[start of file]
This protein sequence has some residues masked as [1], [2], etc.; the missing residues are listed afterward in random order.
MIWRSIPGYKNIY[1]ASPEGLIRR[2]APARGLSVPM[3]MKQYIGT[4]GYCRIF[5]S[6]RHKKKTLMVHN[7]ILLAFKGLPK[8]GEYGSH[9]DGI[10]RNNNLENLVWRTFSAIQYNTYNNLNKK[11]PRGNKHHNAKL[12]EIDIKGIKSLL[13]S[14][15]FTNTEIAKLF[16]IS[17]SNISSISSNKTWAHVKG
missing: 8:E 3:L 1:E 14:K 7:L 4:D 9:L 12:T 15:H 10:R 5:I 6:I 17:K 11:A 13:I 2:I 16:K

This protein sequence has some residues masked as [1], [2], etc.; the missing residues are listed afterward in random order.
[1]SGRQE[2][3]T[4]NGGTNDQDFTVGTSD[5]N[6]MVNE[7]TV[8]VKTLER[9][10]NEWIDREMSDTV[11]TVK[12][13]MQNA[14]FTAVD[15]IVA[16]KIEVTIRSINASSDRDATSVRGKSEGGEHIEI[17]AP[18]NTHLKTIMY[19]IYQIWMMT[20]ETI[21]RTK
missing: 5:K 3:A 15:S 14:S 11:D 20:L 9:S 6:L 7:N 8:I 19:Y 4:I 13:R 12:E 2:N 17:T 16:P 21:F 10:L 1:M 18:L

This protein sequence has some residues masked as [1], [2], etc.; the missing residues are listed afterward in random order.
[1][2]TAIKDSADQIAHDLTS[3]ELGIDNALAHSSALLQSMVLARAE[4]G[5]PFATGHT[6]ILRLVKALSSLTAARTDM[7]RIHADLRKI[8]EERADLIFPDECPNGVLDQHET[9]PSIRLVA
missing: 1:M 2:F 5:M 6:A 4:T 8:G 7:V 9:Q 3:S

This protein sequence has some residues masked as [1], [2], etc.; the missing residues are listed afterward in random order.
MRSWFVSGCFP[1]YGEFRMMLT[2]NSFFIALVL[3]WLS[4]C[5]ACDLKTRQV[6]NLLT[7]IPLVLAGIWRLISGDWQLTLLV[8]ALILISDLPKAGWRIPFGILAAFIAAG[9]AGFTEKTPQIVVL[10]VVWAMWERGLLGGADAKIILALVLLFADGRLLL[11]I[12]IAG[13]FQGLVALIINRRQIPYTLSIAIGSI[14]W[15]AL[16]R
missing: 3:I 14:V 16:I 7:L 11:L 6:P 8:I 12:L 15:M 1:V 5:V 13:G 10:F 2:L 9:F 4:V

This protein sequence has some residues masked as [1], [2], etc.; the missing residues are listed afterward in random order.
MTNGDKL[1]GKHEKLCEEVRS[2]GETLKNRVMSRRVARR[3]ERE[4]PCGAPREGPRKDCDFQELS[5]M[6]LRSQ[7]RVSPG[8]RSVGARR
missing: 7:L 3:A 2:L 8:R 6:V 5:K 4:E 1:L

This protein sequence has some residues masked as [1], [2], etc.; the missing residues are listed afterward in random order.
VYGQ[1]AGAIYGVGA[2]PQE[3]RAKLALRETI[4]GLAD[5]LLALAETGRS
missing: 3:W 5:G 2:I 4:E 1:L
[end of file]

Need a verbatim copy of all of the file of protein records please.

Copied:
This protein sequence has some residues masked as [1], [2], etc.; the missing residues are listed afterward in random order.
MIWRSIPGYKNIY[1]ASPEGLIRR[2]APARGLSVPM[3]MKQYIGT[4]GYCRIF[5]S[6]RHKKKTLMVHN[7]ILLAFKGLPK[8]GEYGSH[9]DGI[10]RNNNLENLVWRTFSAIQYNTYNNLNKK[11]PRGNKHHNAKL[12]EIDIKGIKSLL[13]S[14][15]FTNTEIAKLF[16]IS[17]SNISSISSNKTWAHVKG
missing: 8:E 3:L 1:E 14:K 7:L 4:D 9:L 12:T 15:H 10:R 5:I 6:I 17:K 11:A 13:I 2:I 16:K

This protein sequence has some residues masked as [1], [2], etc.; the missing residues are listed afterward in random order.
[1]SGRQE[2][3]T[4]NGGTNDQDFTVGTSD[5]N[6]MVNE[7]TV[8]VKTLER[9][10]NEWIDREMSDTV[11]TVK[12][13]MQNA[14]FTAVD[15]IVA[16]KIEVTIRSINASSDRDATSVRGKSEGGEHIEI[17]AP[18]NTHLKTIMY[19]IYQIWMMT[20]ETI[21]RTK
missing: 5:K 3:A 15:S 14:S 11:D 20:L 9:S 6:L 7:N 8:I 19:Y 4:I 13:R 12:E 2:N 17:T 16:P 21:F 10:L 1:M 18:L

This protein sequence has some residues masked as [1], [2], etc.; the missing residues are listed afterward in random order.
[1][2]TAIKDSADQIAHDLTS[3]ELGIDNALAHSSALLQSMVLARAE[4]G[5]PFATGHT[6]ILRLVKALSSLTAARTDM[7]RIHADLRKI[8]EERADLIFPDECPNGVLDQHET[9]PSIRLVA
missing: 1:M 2:F 5:M 6:A 4:T 8:G 7:V 9:Q 3:S

This protein sequence has some residues masked as [1], [2], etc.; the missing residues are listed afterward in random order.
MRSWFVSGCFP[1]YGEFRMMLT[2]NSFFIALVL[3]WLS[4]C[5]ACDLKTRQV[6]NLLT[7]IPLVLAGIWRLISGDWQLTLLV[8]ALILISDLPKAGWRIPFGILAAFIAAG[9]AGFTEKTPQIVVL[10]VVWAMWERGLLGGADAKIILALVLLFADGRLLL[11]I[12]IAG[13]FQGLVALIINRRQIPYTLSIAIGSI[14]W[15]AL[16]R
missing: 3:I 14:V 16:I 7:L 11:L 6:P 8:I 12:L 15:M 1:V 5:V 13:G 10:F 2:L 9:F 4:V

This protein sequence has some residues masked as [1], [2], etc.; the missing residues are listed afterward in random order.
MTNGDKL[1]GKHEKLCEEVRS[2]GETLKNRVMSRRVARR[3]ERE[4]PCGAPREGPRKDCDFQELS[5]M[6]LRSQ[7]RVSPG[8]RSVGARR
missing: 7:L 3:A 2:L 8:R 6:V 5:K 4:E 1:L

This protein sequence has some residues masked as [1], [2], etc.; the missing residues are listed afterward in random order.
VYGQ[1]AGAIYGVGA[2]PQE[3]RAKLALRETI[4]GLAD[5]LLALAETGRS
missing: 3:W 5:G 2:I 4:E 1:L